No Permission To Stop Praying.

Moreover, as for me, far be it from me that I should sin against the Lord by ceasing to pray for you, and I will instruct you in the good and the right way. – 1 Samuel 12:23 ESV

Samuel was near the end of his prophetic ministry. He had faithfully executed his duties as a prophet of God and had actually served as the last judge over the nation of Israel. So when the people came to him clamoring for and demanding that God give them a king just like all the other nations, Samuel was less than happy. He felt rejected by the people. Of course, on the surface, he blasted them for rejecting God as their King. But God saw through his anger and said, “Obey the voice of the people in all that they say to you, for they have not rejected you, but they have rejected me from being king over them” (1 Samuel 8:7 ESV). Over the years, Samuel had had plenty of opportunities to witness the stubbornness and rebellion of the people of Israel first hand. Their arrogant demand for a king was just one more example of their unwillingness to recognize God as their sovereign ruler and Lord.

Chapter 12 starts off with a very defensive-laden monologue by Samuel. “Behold, I have obeyed your voice in all that you have said to me and have made a king over you. And now, behold, the king walks before you, and I am old and gray; and behold, my sons are with you. I have walked before you from my youth until this day” (1 Samuel 12:1-2 ESV). He is still upset. He demands that the people voice their complaints or accusations against him. He wants to know why they have rejected him. Did he steal something? If he did, he would make restitution. Had he defrauded anyone? Was his leadership oppressive? Had he ruled unfaithfully by taking bribes? The people swore before God that Samuel had done none of those things and was undeserving of their treatment of him. You can tell from the passage that Samuel was still upset about their demand for a king. He had taken it personally.

Then he recounted all the ways in which the people of Israel had sinned against God over the years. Time and time again, the people had cried out to God and He had delivered them. All the way back to their captivity in Egypt, God had heard their cries and provided them with victory over their enemies. “But they forgot the Lord their God…” (1 Samuel 12:9 ESV). And now they were doing it again. “And when you saw that Nahash the king of the Ammonites came against you, you said to me, ‘No, but a king shall reign over us,’ when the Lord your God was your king. And now behold the king whom you have chosen, for whom you have asked; behold, the Lord has set a king over you” (1 Samuel 12:12-13 ESV). The people may have been rebellious, but they weren’t stupid. They got Samuel’s point and confessed their sin and begged Samuel to pray for them. They feared the rejection of God. So Samuel assured them, “Do not be afraid; you have done all this evil. Yet do not turn aside from following the Lord, but serve the Lord with all your heart. And do not turn aside after empty things that cannot profit or deliver, for they are empty. For the Lord will not forsake his people, for his great name’s sake, because it has pleased the Lord to make you a people for himself” (1 Samuel 12:20-22 ESV).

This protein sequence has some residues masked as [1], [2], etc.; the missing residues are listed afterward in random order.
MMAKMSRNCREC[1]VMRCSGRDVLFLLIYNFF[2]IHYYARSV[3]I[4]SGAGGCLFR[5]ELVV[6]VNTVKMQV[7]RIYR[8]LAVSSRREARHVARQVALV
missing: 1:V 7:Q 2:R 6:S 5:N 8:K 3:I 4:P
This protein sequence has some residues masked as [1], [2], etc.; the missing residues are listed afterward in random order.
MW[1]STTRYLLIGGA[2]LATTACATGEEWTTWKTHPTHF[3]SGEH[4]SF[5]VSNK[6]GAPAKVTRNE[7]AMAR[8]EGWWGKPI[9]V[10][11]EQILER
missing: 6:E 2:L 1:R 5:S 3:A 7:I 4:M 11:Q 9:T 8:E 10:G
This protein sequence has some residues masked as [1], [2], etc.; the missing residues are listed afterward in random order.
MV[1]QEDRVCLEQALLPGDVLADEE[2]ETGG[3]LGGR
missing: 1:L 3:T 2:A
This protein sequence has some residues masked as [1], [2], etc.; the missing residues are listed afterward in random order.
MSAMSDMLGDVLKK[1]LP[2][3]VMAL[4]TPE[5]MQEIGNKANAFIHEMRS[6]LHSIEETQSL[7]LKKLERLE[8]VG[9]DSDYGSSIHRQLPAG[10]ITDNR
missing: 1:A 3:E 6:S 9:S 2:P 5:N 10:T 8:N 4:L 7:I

Then Samuel said something to them that was probably difficult for him to say. “Moreover, as for me, far be it from me that I should sin against the Lord by ceasing to pray for you, and I will instruct you in the good and the right way” (1 Samuel 12:23 ESV). As much as Samuel may have desired to see divine judgment meted out on the people for their rejection of him and their sin against God, he knew he wasn’t free from his responsibility to pray for and instruct them. God had not released him from his duties as a prophet. To fail to pray for them and teach them would have been a sin for Samuel. In spite of their stubbornness and rebellion, Samuel was obligated by God to minister to and pray for them. The rejection of our leadership by others is a difficult thing to stomach. Our pride suffers. Our feelings get hurt. And we find it easy to justify a decision to abandon our God-given responsibility to pray for them. Parents face this situation every day. Our children refuse to listen to us, rejecting our authority over their lives and demanding to make their own decisions. At those times it could be easy to give up and stop lifting them up in prayer. But their rejection of our authority doesn’t release us from our God-given responsibility to care for them. Samuel may have been rejected by the people, but he was still obligated by his commitment to God. There will be those in our lives who refuse to listen to us. There will be times when others will reject our input and fail to recognize our legitimate care for their lives. But rather than abandon them in anger and resentment, we must pray for them. Like Samuel, we must learn to say, “far be it from me that I should sin against the Lord by ceasing to pray for you, and I will instruct you in the good and the right way.” We must keep on loving by continuing to pray for them. We must keep on trusting God by continuing to teach them, leaving the results up to Him. It’s easy to pray for those who listen to and honor us. But prayers for the rebellious and sinful come hard. When we lose our influence over others, rather than give up, we must lift them up to God. We must love them enough to trust them into His care. 


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